Australia

Australians eating too much junk food, report finds

A selection of unhealthy foods, including cakes, doughnuts, jam tarts, sweet pastries and ginger biscuits. Image copyright Science Photo Library
Image caption A new study casts an unflattering light on Australian eating habits

Australians eat three times more junk food than the recommended daily intake, according to a new report.

Australians were consuming junk food every day rather than as an indulgence, said the Commonwealth Scientific and Industrial Research Organisation (CSIRO) report.

The study of 40,000 Australians found, on average, people consumed the equivalent of 32kg of chocolate a year.

Australia scored 61 out of 100 in the CSIRO's Healthy Diet Score Survey.

"The scores were fairly unflattering across all respondents," said CSIRO research director Prof Manny Noakes.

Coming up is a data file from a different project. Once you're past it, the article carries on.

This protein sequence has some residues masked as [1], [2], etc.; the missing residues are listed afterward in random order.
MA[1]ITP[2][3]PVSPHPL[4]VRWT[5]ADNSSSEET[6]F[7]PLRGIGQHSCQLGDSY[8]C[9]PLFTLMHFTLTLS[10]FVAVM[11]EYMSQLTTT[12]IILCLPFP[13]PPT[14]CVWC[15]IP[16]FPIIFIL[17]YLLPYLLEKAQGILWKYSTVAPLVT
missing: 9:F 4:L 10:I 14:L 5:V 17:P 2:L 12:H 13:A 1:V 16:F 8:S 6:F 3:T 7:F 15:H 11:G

"If we were handing out report cards for diet quality Australia would only get a C," said Prof Noakes.

Image copyright Getty Images
Image caption Obesity is the second highest contributor to disease in Australia

Prof Noakes defined junk food as those foods that should be an occasional treat, such as chocolate, cake and fast food.

'Eat more slowly'

Obesity rates are continuing to rise in Australia.

Almost two in three Australian adults and one in four children are overweight or obese, according to the government's Institute of Health and Welfare.

Australians needed to eat less junk food and eat smaller portions of food, said Prof Noakes.

"[Junk] food is no longer just an indulgence - it's become mainstream and Australians are eating it each and every day," she said.

"They also need to be more mindful of every bite they take by eating more slowly and consciously."

The survey evaluated a person's diet based on variety, frequency and quantity of the essential food groups as well as individual attributes such as age and gender.

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